Keep wondering why we are here. Life must have some design – we can't just be randomly wandering. I suppose I keep asking, because living with pain makes me need a reason. My life isn't a series of pleasant events. I can't choose on a whim to go out for supper or drop in on a friend for coffee.
I have to plan my day, fit in rest, time pain killers for maximum effect. More than anything, I have not to mind. And that takes a huge amount of psychic energy, not to mind doors closing, to be consciously grateful, to find every small speck of joy or contentment. And be cheerful. So it matters that it is FOR something. That there is some purpose, some meaning.
So I was cogitating, something that I have plenty of time for, when my mind isn't too puddled with pain. And it came – life is a gift. It makes all the difference because my Protestant upbringing had echoes of Pilgrim's Progress. Back then, the underlying belief was in original sin, so childhood was a time for training and learning self-discipline.
I hadn't really seen the ramifications till I stood back with another view. You learn what you think, or are told, are the rules without questioning: life is hard, we are faulty, we are also judged. Phrases floated through my mind: day of judgement, hell fire, sacrifice, original sin. And that sentence from the General Confession, “There is no health in us.” Sometimes I felt I had been entered in an obstacle race. I couldn't stop running and no one asked me if I wanted to compete.
Yet through it all, like shafts of sunlight through cloud, were flashes of beauty and joy. Harriet Vane said in Gaudy Night that she always thought life could be good if she could only reach it. I knew what she meant. Because my brother was institutionalized when I was nine, it was desperately important for me to placate, obey the rules and try to be “good.”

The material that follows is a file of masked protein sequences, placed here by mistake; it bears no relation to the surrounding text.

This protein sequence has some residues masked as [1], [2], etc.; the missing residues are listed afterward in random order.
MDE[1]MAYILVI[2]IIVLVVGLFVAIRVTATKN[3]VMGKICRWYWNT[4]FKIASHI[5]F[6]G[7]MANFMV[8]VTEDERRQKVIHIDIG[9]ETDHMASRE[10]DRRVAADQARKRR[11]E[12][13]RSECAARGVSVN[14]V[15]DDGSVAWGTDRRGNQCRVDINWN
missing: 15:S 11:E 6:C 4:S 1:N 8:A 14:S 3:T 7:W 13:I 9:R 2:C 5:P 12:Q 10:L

Now the clouds shifted. I rolled the thought round in my head, tasting it. “Life is a gift.” Wow! How different. My vision cleared and the way ahead looked surer, sunlit. A gift? Then goodbye to “should” and “must”, to “try harder,” and self blame.
Life is suddenly voluntary, not mandated. It is the difference between giving a present and being taxed. I feel I will make the same choices because my core values are unchanged, but with a willing heart and a feeling of designing my life, rather than obeying orders. It is CHOICE.
Now rather than taking a deep breath and sticking it out through pain (because that's what is expected), I can choose grace. It is as if no longer am I performing my life to God's exacting standards. I am painting a picture with my life and offering it lovingly, willingly to God.
Once, years ago, I heard these words in my head, “Life is my gift to you; joy is your gift to me.” And joy is my gift as I look at the beauty and kindness of life.